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MK Help: Advice sought from recording artists (10) RE: Help: Advice sought from recording artists 17 Oct 00


If you are planning to shop your demo to commercial record companies in hopes of a record deal, the following criterion are standard as far as A and R people (Artists and Repertoire) at record companies are concerned. The more professional the package looks, the more credibility it will be given. (I assume the standards would be similar for independent labels with broad distribution.

- a professionally done 8" X 10" black and white, or color photo of the band

- 4 to 6 very strong and catchy original songs on CD (with contact info, ie: name, address and telephone number on the CD label). The songs should edited down to no more than a minute a half, as A+R people listen to about the first 20 seconds of each tune. If it doesn't grab them right away, they move on to the next song.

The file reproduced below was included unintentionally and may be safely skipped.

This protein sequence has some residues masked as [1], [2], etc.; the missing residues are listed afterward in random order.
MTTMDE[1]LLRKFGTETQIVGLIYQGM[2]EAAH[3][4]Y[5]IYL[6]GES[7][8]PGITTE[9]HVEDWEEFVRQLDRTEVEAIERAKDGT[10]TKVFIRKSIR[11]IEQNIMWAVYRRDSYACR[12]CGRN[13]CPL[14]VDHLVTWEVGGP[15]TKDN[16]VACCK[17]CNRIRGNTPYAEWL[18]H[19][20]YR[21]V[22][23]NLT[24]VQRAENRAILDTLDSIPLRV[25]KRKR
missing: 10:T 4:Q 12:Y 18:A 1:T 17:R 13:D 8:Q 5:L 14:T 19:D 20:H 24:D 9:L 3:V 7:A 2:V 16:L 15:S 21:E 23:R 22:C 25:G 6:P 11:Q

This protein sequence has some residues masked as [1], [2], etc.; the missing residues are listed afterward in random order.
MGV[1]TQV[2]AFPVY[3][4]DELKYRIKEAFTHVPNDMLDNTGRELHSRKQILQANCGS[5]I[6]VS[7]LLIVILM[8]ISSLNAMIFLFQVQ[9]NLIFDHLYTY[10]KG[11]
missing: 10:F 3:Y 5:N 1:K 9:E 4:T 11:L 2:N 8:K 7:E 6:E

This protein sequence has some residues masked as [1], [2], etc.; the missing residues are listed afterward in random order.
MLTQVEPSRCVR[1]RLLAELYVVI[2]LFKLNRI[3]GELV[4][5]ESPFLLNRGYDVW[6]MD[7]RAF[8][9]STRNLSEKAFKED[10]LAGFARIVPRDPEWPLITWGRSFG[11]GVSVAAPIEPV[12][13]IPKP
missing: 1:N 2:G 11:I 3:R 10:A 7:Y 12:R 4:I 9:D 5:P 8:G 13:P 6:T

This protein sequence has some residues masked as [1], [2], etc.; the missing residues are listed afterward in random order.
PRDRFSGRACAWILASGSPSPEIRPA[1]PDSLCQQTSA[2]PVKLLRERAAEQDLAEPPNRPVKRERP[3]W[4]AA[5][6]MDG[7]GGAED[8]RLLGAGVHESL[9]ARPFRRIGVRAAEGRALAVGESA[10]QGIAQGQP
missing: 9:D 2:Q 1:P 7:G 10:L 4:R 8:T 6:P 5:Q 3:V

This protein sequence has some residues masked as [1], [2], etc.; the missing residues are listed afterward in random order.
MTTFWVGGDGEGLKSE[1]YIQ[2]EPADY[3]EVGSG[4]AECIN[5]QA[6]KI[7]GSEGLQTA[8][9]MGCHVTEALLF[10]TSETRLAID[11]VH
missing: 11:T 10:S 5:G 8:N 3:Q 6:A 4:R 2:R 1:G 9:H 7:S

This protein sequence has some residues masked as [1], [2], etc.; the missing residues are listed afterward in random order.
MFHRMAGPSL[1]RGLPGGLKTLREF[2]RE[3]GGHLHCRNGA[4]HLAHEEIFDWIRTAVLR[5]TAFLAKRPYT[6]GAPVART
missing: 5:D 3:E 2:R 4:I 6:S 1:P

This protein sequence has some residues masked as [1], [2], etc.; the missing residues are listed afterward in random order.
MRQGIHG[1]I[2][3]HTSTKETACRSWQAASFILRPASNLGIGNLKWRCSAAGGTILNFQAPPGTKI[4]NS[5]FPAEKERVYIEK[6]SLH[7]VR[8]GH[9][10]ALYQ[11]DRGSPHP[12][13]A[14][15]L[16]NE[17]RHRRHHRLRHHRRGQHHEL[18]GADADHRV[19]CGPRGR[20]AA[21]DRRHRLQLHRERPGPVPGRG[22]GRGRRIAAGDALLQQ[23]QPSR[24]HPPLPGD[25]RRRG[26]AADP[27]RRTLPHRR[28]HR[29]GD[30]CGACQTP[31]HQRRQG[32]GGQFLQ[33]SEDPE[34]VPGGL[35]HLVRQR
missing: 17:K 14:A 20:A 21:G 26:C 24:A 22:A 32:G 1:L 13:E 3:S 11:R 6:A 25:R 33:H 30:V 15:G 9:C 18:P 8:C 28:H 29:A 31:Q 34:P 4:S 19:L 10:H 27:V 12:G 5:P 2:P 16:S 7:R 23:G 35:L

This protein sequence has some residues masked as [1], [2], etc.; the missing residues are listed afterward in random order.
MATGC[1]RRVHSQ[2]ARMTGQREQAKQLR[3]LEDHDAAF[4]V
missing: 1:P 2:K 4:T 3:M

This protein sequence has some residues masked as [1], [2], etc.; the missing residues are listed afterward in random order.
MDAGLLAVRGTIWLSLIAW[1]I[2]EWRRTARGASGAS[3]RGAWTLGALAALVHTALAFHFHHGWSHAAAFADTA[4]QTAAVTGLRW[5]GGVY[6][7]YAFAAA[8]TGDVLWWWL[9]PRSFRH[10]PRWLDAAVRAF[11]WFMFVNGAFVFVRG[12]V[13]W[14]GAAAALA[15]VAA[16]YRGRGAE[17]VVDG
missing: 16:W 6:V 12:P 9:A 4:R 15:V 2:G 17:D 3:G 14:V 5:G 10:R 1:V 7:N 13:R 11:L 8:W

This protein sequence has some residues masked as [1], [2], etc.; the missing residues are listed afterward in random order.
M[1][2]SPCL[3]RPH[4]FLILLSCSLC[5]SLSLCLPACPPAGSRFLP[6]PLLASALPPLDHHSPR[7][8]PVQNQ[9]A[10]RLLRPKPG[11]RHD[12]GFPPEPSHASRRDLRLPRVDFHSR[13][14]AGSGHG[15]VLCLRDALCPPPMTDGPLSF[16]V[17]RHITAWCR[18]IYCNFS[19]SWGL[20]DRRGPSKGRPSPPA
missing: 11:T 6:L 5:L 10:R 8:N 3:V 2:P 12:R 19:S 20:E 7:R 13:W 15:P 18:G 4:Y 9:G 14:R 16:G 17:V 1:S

- lyric sheet to accompany CD, with the lyrics to each song, clear and legible (make sure you have everything copyrighted before sending ANYTHING to the record companies.

- resume and history of the band including experience, types of venues and sizes of audiences performed to, individual band members names and what instruments and vocals they contribute

- upcoming performance dates, in case they want to see/hear your band.

That's pretty much it. Keep in mind that trying to secure a record deal with a major label is like playing the lottery. Not to be a grim reaper, but the chances are slim, and you have to send out many packages to many labels in order to increase your odds, and repeatedly. Remember that some of the top recording acts were turned down repeatedly by the major labels until they finally got signed by someone who actually took the time to listen to their demos. ("The Police" are an example.) Do the music and perform because you want to, not because the goal is to get a record deal. Chances are, if what your group is offering, is not the current flavor of the month in terms of what record companies are looking for, nothing will come of it.

As I said, all of these comments apply generally for those looking for a commercial record and distribution deal. There is probably more flexibility with the independent labels, since artistic intergrity tends to be more important than overall sales to those companies.


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